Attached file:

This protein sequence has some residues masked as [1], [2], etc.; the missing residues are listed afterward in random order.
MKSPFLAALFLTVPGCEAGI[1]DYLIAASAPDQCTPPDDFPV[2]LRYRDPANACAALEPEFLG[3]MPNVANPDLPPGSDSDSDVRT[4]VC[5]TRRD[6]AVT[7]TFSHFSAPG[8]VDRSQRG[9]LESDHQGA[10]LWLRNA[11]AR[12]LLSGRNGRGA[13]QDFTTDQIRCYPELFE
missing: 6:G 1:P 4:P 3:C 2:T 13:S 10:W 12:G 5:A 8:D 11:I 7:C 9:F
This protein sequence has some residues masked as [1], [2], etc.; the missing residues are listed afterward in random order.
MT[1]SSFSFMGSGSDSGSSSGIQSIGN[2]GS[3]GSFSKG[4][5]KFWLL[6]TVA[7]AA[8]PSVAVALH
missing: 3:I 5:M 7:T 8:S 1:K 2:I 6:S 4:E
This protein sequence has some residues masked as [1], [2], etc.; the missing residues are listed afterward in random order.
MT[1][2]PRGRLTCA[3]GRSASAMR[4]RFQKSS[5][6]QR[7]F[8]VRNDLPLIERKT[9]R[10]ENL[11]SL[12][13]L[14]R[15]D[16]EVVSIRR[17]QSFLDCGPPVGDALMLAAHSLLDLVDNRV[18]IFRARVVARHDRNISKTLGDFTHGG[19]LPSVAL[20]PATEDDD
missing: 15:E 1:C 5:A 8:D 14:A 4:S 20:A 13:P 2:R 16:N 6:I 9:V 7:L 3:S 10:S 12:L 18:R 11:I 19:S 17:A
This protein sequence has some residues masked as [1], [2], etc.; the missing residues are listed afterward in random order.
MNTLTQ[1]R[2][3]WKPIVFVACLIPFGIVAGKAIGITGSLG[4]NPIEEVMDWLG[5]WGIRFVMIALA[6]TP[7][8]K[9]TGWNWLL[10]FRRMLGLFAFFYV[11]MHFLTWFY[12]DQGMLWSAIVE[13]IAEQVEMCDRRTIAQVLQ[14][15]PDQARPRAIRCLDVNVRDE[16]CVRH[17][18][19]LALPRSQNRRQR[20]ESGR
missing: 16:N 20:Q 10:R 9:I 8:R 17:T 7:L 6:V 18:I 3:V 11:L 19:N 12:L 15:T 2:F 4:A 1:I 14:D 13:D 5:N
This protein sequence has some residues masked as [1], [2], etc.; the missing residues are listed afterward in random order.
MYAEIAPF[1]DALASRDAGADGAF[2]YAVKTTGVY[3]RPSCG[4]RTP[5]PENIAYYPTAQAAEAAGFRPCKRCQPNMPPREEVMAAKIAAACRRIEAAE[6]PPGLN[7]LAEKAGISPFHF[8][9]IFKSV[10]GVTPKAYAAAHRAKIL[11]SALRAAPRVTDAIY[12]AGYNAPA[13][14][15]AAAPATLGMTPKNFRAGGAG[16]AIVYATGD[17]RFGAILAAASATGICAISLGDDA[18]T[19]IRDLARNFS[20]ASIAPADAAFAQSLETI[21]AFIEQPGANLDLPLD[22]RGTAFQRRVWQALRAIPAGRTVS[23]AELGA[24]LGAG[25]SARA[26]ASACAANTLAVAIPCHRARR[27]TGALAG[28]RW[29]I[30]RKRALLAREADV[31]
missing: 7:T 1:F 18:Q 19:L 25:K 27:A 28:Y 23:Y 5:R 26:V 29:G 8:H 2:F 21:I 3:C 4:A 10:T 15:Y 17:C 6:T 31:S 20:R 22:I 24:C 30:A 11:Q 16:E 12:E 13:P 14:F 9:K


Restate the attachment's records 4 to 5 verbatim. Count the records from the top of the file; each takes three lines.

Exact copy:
This protein sequence has some residues masked as [1], [2], etc.; the missing residues are listed afterward in random order.
MNTLTQ[1]R[2][3]WKPIVFVACLIPFGIVAGKAIGITGSLG[4]NPIEEVMDWLG[5]WGIRFVMIALA[6]TP[7][8]K[9]TGWNWLL[10]FRRMLGLFAFFYV[11]MHFLTWFY[12]DQGMLWSAIVE[13]IAEQVEMCDRRTIAQVLQ[14][15]PDQARPRAIRCLDVNVRDE[16]CVRH[17][18][19]LALPRSQNRRQR[20]ESGR
missing: 16:N 20:Q 10:R 9:I 8:R 17:T 7:L 6:V 18:I 3:V 11:L 19:N 12:L 15:T 2:F 4:A 1:I 14:D 13:D 5:N
This protein sequence has some residues masked as [1], [2], etc.; the missing residues are listed afterward in random order.
MYAEIAPF[1]DALASRDAGADGAF[2]YAVKTTGVY[3]RPSCG[4]RTP[5]PENIAYYPTAQAAEAAGFRPCKRCQPNMPPREEVMAAKIAAACRRIEAAE[6]PPGLN[7]LAEKAGISPFHF[8][9]IFKSV[10]GVTPKAYAAAHRAKIL[11]SALRAAPRVTDAIY[12]AGYNAPA[13][14][15]AAAPATLGMTPKNFRAGGAG[16]AIVYATGD[17]RFGAILAAASATGICAISLGDDA[18]T[19]IRDLARNFS[20]ASIAPADAAFAQSLETI[21]AFIEQPGANLDLPLD[22]RGTAFQRRVWQALRAIPAGRTVS[23]AELGA[24]LGAG[25]SARA[26]ASACAANTLAVAIPCHRARR[27]TGALAG[28]RW[29]I[30]RKRALLAREADV[31]
missing: 7:T 1:F 18:Q 19:L 25:K 27:A 28:Y 23:Y 5:R 26:V 29:G 8:H 2:F 21:I 3:C 4:A 10:T 15:Y 17:C 6:T 31:S 20:R 22:I 24:C 30:A 11:Q 16:E 12:E 13:P 14:F 9:K